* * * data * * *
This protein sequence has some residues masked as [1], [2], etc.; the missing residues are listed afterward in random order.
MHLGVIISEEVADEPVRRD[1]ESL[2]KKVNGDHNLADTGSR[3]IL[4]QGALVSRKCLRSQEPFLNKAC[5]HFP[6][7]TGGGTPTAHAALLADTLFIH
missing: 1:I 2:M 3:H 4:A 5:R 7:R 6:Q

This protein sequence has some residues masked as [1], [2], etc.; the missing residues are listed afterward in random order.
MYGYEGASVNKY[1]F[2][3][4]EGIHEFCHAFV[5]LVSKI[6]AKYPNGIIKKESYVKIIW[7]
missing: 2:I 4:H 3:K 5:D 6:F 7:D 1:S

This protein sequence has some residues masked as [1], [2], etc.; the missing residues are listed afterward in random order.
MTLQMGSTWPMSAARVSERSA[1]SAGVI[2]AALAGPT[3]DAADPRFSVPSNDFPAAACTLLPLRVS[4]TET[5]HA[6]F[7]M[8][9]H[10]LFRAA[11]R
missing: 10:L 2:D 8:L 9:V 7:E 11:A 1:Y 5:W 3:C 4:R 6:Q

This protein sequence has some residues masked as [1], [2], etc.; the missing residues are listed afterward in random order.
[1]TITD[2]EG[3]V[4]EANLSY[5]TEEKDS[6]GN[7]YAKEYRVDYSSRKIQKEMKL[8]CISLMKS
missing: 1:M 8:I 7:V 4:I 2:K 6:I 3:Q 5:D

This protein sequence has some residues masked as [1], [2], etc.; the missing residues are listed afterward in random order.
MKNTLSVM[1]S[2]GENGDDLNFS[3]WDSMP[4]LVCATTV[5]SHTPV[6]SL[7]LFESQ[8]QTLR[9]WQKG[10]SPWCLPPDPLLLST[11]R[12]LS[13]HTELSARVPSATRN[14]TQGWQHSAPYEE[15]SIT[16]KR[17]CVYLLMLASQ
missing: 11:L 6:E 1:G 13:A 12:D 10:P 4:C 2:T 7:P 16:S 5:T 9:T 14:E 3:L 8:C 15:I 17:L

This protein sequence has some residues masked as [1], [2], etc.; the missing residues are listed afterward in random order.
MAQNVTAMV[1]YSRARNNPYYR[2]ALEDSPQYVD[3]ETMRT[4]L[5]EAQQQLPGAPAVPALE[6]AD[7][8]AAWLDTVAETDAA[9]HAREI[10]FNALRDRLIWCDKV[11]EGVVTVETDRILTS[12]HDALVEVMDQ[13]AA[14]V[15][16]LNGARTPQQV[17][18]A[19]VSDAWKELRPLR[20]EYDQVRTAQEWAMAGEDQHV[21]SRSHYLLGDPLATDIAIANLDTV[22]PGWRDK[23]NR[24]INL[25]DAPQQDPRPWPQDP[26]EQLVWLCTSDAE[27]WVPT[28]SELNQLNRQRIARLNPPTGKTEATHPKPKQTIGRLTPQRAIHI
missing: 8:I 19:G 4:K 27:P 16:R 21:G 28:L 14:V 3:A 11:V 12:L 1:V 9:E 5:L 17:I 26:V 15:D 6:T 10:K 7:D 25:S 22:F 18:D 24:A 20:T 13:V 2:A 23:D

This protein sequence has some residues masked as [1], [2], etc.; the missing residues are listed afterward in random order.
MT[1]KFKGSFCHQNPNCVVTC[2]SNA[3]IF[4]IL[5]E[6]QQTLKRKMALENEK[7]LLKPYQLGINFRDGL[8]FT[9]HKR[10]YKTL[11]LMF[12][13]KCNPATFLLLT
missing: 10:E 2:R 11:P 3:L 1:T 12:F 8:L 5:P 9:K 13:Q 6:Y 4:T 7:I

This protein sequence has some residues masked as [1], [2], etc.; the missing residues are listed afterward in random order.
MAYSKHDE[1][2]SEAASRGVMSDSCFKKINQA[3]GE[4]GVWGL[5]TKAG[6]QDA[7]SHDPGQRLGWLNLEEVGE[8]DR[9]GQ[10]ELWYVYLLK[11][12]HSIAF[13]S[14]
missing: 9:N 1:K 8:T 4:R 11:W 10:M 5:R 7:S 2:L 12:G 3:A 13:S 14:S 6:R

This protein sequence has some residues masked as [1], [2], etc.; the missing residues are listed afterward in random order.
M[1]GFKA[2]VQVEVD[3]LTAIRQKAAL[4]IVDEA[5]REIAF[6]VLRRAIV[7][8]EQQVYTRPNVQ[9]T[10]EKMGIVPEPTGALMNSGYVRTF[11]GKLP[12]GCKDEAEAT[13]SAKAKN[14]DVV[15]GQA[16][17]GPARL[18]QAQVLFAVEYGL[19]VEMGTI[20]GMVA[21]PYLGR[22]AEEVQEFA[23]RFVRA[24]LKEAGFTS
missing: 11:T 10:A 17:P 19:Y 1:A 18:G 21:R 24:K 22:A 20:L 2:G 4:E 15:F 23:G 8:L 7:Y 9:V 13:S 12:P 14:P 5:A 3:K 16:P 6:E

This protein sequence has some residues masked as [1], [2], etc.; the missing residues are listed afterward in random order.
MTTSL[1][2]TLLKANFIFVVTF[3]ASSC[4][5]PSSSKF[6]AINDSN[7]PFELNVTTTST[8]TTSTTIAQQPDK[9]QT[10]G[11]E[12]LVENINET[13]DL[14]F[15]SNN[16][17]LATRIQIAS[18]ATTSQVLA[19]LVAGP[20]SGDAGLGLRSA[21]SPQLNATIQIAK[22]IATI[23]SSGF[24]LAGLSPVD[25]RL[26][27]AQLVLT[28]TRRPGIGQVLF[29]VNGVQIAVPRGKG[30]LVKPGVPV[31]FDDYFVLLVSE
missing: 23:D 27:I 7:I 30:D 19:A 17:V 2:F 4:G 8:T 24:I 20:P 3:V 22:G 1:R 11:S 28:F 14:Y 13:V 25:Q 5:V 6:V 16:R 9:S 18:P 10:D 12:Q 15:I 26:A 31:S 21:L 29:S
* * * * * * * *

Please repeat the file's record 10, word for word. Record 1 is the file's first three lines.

This protein sequence has some residues masked as [1], [2], etc.; the missing residues are listed afterward in random order.
MTTSL[1][2]TLLKANFIFVVTF[3]ASSC[4][5]PSSSKF[6]AINDSN[7]PFELNVTTTST[8]TTSTTIAQQPDK[9]QT[10]G[11]E[12]LVENINET[13]DL[14]F[15]SNN[16][17]LATRIQIAS[18]ATTSQVLA[19]LVAGP[20]SGDAGLGLRSA[21]SPQLNATIQIAK[22]IATI[23]SSGF[24]LAGLSPVD[25]RL[26][27]AQLVLT[28]TRRPGIGQVLF[29]VNGVQIAVPRGKG[30]LVKPGVPV[31]FDDYFVLLVSE
missing: 23:D 27:I 7:I 30:D 19:A 17:V 2:F 4:G 8:T 24:I 20:P 3:V 22:G 1:R 11:S 28:F 14:Y 13:V 25:Q 5:V 6:V 16:R 9:S 18:P 10:D 12:Q 15:I 26:A 31:S 21:L 29:S